Nonfiction November: Worldview Changers

November 21, 2022 Uncategorized 14

This week is another exciting week with a new prompt from our newest host, Rebekah at She Seeks Nonfiction. I’m not sure I have a good answer for this one, but I’m looking forward to having a fresh nonfiction topic to discuss with all of you.

Worldview Changers : One of the greatest things about reading nonfiction is learning all kinds of things about our world which you never would have known without it. There’s the intriguing, the beautiful, the appalling, and the profound. What nonfiction book (or books) has impacted the way you see the world in a powerful way? Do you think there is one book that everyone needs to read for a better understanding of the world we live in?

I struggle to come up with a specific book when asked for books that have changed my perspective or changed my life. Instead, I feel like most of the nonfiction I read slowly shapes how I view the world. There are a few specific categories of nonfiction where this is especially true.


I’ve intentionally been reading a lot of books that try to correct the historical record, especially around the history of race in the US. There isn’t one specific book that has changed my mind, but collectively, these books have influenced the way I see the world and the role I want to play in working towards racial equity in the US. Some of the books that have impacted me the most recently include: A More Beautiful and Terrible HistoryWayward Lives Beautiful Experiments, and The Color of Law.


A lot of popular science books cover basic genetics I know and/or regurgitate the same stories over and over. Occasionally though, I find a book that tells some new stories or has some really cutting edge science. Some great examples include: Some Assembly RequiredThe Code Breaker, and Life’s Edge.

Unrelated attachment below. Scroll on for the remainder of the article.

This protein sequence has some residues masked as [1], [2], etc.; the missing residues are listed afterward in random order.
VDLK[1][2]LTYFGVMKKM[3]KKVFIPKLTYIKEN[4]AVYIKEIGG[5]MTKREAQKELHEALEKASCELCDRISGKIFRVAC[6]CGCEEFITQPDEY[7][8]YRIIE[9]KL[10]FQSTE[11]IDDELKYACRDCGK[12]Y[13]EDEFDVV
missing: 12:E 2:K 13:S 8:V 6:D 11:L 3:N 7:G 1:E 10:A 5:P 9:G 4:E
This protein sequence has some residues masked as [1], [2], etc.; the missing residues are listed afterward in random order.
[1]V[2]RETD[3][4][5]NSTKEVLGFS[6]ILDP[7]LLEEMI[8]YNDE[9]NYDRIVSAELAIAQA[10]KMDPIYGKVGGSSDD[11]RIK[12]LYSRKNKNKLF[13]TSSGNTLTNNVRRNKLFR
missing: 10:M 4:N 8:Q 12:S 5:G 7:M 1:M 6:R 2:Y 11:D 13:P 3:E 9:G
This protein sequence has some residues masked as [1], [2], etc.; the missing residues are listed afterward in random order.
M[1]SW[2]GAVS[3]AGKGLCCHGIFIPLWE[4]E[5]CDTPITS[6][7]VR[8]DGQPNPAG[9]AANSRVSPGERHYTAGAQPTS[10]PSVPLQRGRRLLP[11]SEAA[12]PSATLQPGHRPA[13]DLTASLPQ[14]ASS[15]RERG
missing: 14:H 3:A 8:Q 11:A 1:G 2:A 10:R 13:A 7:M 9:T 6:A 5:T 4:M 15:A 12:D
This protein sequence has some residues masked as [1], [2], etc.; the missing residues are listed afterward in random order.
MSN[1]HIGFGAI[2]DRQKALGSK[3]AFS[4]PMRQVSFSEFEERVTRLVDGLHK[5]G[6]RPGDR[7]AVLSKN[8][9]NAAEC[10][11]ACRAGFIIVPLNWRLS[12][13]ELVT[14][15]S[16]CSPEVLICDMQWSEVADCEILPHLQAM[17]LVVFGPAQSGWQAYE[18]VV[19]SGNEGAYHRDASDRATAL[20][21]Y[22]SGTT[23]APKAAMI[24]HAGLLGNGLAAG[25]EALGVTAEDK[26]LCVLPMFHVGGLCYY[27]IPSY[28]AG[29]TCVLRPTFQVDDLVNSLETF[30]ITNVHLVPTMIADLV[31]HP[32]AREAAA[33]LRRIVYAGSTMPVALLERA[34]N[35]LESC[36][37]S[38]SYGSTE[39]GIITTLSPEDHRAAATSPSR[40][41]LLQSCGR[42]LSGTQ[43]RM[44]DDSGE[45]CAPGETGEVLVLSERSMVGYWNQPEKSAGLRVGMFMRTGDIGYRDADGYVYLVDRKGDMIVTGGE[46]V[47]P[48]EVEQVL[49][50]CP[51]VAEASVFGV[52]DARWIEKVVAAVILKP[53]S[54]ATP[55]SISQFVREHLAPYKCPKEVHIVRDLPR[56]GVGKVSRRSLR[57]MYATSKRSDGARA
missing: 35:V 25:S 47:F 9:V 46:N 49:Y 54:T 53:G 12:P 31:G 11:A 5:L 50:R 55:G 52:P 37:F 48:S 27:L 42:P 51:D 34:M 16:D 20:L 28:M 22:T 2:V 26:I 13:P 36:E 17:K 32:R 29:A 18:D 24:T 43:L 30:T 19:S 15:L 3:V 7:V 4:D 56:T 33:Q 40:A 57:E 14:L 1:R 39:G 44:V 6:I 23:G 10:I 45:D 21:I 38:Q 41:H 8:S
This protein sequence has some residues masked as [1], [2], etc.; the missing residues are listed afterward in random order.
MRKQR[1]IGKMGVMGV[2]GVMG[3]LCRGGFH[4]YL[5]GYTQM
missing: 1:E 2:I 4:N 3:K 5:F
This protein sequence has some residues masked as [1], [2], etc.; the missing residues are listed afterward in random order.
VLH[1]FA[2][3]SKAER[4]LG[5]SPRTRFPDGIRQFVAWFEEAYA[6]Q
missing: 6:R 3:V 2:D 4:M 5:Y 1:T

Now I’m excited to check out all of your posts! Don’t forget to link them up at Rebekah’s post.

14 Responses to “Nonfiction November: Worldview Changers”

  1. NancyElin

    I read Saidya Hartman’s book…she’s a cultural historian.
    It is filled with intimate stories of 20th C riotous black girls
    who refused to labor like slaves or to accept degrading conditions of work.
    Theme was good,,.but I was not excited about her writing. Some sentences were
    110 words long! Small criticism ….but the book is important.
    The Colour of Law…this I must read…a great selection for #BlackHistoryMonth in February, thanks
    NancyElin recently posted…#NonFicNov week 4 “Jaw-Dropping” non-fictionMy Profile

    • DoingDewey

      I found Hartman’s writing really beautiful and thought the author did a good job being clear about what was definitely known fact and what wasn’t, so the more artistic, fictionalized style worked for me. That said, I can definitely see where the writing style wouldn’t work for everyone! I read another book that was borderline fiction/nonfiction around this same time and couldn’t stand hit, so that particularly strikes me as a hit or miss thing for me.

  2. CurlyGeek

    The books about civil rights and history sound great, I always want to deepen my understanding of racism. You might also be interested in the book I just posted about called Lady Justice, which is mainly about civil rights activism during the Trump Administration.
    CurlyGeek recently posted…Review: Lady Justice by Dahlia LithwickMy Profile

    • DoingDewey

      Oh, so glad to hear it! I think that’s a great one to sample, because the writing style is really unique. For me, the author was clear enough about what was fact and what was speculation that I was able to enjoy the style and feel like I was learning something, but I could see it not being for everyone 🙂

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